Contamination is a major problem for the recycling industry. More than half the content of recycling bins ends up in landfill or the ocean, so a rethink is needed.
Very soon the option of shipping recycling waste overseas for processing will be closed off. In February 2018, China effectively ended imports of scrap, and there are imminent similar moves from Indonesia, India and the rest of south-east Asia.
The issue is simple: we must deliver pure material. These can then be reformed easily into packaging or a product of equal quality in a closed loop, ensuring the longevity of any material. But ensuring that used materials are 100% pure is easier said than achieved.
Millions have been spent on educating households and influencing recycling behaviour. However, despite fantastic equipment in modern MRFs and concerted efforts by stakeholders, the contamination level of household output remains too high.
At all stages under the current system, it seems the cost to reduce contamination is higher than the sale value of processed material. So, is the current domestic recycling system financially and environmentally sustainable? Will more of the same medicine – education and enhanced MRF performance – fix the problem?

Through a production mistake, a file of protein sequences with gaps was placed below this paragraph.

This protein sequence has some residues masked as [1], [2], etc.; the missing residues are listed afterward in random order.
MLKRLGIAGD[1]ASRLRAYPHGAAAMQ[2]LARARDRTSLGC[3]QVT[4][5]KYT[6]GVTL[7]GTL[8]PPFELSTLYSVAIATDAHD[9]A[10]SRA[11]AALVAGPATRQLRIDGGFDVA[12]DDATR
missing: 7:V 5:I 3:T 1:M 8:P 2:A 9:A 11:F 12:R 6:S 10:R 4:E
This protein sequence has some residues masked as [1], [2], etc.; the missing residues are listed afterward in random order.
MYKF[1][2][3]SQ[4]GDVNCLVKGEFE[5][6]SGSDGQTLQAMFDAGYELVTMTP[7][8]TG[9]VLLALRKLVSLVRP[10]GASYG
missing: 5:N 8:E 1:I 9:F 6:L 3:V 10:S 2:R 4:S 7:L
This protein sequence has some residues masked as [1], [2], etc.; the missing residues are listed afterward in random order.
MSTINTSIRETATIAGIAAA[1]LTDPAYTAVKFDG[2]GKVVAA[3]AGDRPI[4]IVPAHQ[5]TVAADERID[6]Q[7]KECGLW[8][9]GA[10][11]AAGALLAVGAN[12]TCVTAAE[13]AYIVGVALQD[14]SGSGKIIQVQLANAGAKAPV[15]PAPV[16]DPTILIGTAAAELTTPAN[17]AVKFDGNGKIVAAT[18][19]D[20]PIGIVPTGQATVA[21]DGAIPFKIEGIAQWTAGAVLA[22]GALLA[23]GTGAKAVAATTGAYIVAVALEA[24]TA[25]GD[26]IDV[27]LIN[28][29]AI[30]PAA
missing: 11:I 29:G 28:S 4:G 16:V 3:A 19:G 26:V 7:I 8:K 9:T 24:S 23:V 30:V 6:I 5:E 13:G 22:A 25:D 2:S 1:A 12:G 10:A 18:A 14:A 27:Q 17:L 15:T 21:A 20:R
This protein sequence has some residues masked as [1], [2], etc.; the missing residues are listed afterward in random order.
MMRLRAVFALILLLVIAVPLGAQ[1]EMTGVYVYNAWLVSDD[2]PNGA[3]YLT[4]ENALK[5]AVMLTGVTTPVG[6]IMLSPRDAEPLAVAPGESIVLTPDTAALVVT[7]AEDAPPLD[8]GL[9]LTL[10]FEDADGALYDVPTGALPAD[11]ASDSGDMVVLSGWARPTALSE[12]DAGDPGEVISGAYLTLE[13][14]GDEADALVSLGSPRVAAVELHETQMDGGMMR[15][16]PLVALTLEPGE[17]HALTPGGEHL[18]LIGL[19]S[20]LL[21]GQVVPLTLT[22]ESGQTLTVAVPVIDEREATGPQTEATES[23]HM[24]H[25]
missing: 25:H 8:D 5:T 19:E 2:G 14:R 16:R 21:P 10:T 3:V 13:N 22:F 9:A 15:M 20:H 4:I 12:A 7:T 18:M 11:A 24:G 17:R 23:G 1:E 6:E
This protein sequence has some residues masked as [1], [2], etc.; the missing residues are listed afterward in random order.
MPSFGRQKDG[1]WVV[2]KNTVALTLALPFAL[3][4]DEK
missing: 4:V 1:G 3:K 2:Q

When the system does not work, throwing more taxpayer money at the problem must be brought in question.
So, what is the alternative? The key to purity of material is never letting two used materials of different substances be put together. The only way that can be achieved is sensor or machine checking, not human sorting, of incoming waste before it is accepted.
The next step is to process the now high-purity waste so it can be stored efficiently for a length of time. ‘High-purity’ means washing; ‘efficiently’ entails space minimisation such as grinding, granulating and compacting.
Pure, clean and efficiently stored products can then be transferred for reuse.
In the past decade, on-demand home or business pick-up and drop-off systems have been improved dramatically in terms of efficiency and cost reduction. We have Uber for humans and Amazon for parcels. A similar logistical model could be applied to collecting valuable closed-loop recycled products from homes and businesses.
This would deliver a truly circular economy and will be a boon for households, consumers, the recycling industry, manufacturers and, importantly, the environment.
Aldous Hicks is chief executive and co-founder of ReCircle Recycling